going to the beach on sunday
It was Sunday night when I gave up. I was sitting at my desk when I just decided that I had enough of the world. I flushed my cell phone down the toilet. I threw my computer in the trash. I left all my money in a big pile on my living room floor. I packed one bag with three clean pairs of underwear and one bar of soap and I walked to the ocean. I stood in front of it for a little, staring at the sun, and then I just jumped in and swam.
I swam deep, deep, underwater, until I got to the ocean floor. I built house out of coral down there, way past where the waves break and people swim. I had a backyard where I grew seaweed and played with my pet clownfish. His name was Lemonade. Besides Lemonade, I was alone for years.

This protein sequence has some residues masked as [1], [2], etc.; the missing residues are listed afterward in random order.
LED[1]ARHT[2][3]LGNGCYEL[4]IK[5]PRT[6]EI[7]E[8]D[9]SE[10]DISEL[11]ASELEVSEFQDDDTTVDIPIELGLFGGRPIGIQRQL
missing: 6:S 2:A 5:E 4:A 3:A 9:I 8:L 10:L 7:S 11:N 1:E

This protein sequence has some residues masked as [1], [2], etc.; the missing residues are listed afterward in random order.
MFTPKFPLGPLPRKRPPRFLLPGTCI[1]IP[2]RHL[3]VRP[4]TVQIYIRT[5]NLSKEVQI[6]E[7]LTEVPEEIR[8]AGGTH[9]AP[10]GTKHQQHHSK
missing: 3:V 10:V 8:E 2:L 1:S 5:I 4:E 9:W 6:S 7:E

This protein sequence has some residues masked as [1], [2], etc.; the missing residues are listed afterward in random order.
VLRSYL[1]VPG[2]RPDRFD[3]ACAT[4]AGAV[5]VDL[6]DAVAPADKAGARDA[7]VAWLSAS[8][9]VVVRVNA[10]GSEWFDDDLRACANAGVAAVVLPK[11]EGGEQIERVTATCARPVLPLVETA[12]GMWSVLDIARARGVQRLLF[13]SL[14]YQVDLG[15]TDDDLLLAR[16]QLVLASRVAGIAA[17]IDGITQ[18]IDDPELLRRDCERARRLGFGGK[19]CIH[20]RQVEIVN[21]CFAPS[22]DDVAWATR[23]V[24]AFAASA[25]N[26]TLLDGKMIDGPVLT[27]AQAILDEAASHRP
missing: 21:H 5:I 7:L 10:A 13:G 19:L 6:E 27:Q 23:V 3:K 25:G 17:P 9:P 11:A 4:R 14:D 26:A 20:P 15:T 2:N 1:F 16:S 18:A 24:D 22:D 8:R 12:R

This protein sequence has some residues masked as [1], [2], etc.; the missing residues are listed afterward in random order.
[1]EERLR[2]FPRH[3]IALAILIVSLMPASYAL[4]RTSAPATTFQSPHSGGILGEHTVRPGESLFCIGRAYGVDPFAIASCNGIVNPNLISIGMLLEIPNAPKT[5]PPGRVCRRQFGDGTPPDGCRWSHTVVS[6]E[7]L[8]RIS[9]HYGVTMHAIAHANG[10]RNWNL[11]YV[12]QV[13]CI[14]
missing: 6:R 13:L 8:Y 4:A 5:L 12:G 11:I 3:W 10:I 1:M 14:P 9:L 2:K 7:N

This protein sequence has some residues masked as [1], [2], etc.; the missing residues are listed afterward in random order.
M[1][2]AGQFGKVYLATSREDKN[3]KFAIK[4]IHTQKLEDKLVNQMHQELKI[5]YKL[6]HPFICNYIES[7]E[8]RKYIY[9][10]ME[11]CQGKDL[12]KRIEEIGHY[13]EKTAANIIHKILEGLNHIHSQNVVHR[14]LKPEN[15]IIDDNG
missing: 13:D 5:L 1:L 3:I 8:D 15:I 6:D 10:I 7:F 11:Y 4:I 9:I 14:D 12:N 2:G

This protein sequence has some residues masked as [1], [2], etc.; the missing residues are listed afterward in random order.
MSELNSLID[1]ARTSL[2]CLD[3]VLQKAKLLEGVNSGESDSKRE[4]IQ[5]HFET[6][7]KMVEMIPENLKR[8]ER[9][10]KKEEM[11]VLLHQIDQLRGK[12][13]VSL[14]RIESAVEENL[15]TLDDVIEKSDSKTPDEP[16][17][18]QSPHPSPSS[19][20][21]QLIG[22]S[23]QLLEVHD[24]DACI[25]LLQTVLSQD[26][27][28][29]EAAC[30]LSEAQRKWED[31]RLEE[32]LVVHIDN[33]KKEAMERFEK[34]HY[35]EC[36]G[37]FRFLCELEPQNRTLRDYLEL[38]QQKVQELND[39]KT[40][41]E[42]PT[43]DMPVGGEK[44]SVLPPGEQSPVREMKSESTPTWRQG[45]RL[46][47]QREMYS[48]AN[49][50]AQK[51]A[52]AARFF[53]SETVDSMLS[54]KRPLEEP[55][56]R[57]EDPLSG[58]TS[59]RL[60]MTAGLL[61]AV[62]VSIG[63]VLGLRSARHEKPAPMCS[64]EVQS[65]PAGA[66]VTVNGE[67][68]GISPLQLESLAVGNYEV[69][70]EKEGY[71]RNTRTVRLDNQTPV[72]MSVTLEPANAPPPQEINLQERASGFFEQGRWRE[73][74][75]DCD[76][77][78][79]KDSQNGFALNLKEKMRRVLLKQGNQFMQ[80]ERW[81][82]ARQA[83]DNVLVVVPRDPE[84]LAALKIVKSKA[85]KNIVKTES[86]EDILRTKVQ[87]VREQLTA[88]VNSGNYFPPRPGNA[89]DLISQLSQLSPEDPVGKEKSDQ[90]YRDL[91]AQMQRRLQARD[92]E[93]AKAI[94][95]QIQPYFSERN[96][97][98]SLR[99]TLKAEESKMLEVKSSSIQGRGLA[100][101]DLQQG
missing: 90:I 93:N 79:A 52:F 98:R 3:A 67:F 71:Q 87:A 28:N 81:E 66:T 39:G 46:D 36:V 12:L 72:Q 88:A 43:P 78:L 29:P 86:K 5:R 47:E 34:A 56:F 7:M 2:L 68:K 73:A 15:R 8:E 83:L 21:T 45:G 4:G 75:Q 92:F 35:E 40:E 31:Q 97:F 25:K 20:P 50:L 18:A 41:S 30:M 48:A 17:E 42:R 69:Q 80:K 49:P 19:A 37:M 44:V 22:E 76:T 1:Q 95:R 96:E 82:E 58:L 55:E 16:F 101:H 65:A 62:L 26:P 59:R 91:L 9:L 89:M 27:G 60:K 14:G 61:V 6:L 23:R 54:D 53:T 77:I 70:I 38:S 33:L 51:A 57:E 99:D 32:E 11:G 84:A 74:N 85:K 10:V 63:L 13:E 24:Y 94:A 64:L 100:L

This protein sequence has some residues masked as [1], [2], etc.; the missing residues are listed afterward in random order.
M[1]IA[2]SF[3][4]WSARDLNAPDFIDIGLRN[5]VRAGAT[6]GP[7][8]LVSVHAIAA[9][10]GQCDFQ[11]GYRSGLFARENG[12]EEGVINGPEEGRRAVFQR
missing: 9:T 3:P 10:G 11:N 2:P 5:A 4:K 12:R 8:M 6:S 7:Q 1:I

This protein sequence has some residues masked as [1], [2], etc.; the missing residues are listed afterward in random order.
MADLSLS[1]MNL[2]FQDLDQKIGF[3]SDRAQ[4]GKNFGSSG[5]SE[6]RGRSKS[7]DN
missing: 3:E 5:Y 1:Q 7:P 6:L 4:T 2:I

One day, during a storm, a boat sank not far from my coral sea house. Four fishermen were drowning in the water above me. The Coast Guard came. Their rescue operation was big and loud and of course they found me, too. They carried me back to the surface, kicking and screaming. All my friends and family were standing on the beach in the storm, tears of joy on their faces mixing with the rain, crying George, where were you, we missed you so much, and I tried to explain about my house and my Lemonade but I had spent so much time underwater that I forgot how to breathe on land. All that came from my mouth were some raspy gasps. I passed out. They filled a garbage can with water and put me in there until they could figure out what to do. My friends had a fundraiser and collected a bunch of money and bought a big glass tank at the Adventure Aquarium in New Jersey, where I lived with a bunch of grumpy sea turtles and stingrays. Twice a day, a scuba diver fed us chopped up pieces of other fish. I kept hoping that I wasn’t eating my poor Lemonade. My friends and their families came to visit me every other weekend. They were happy I was back.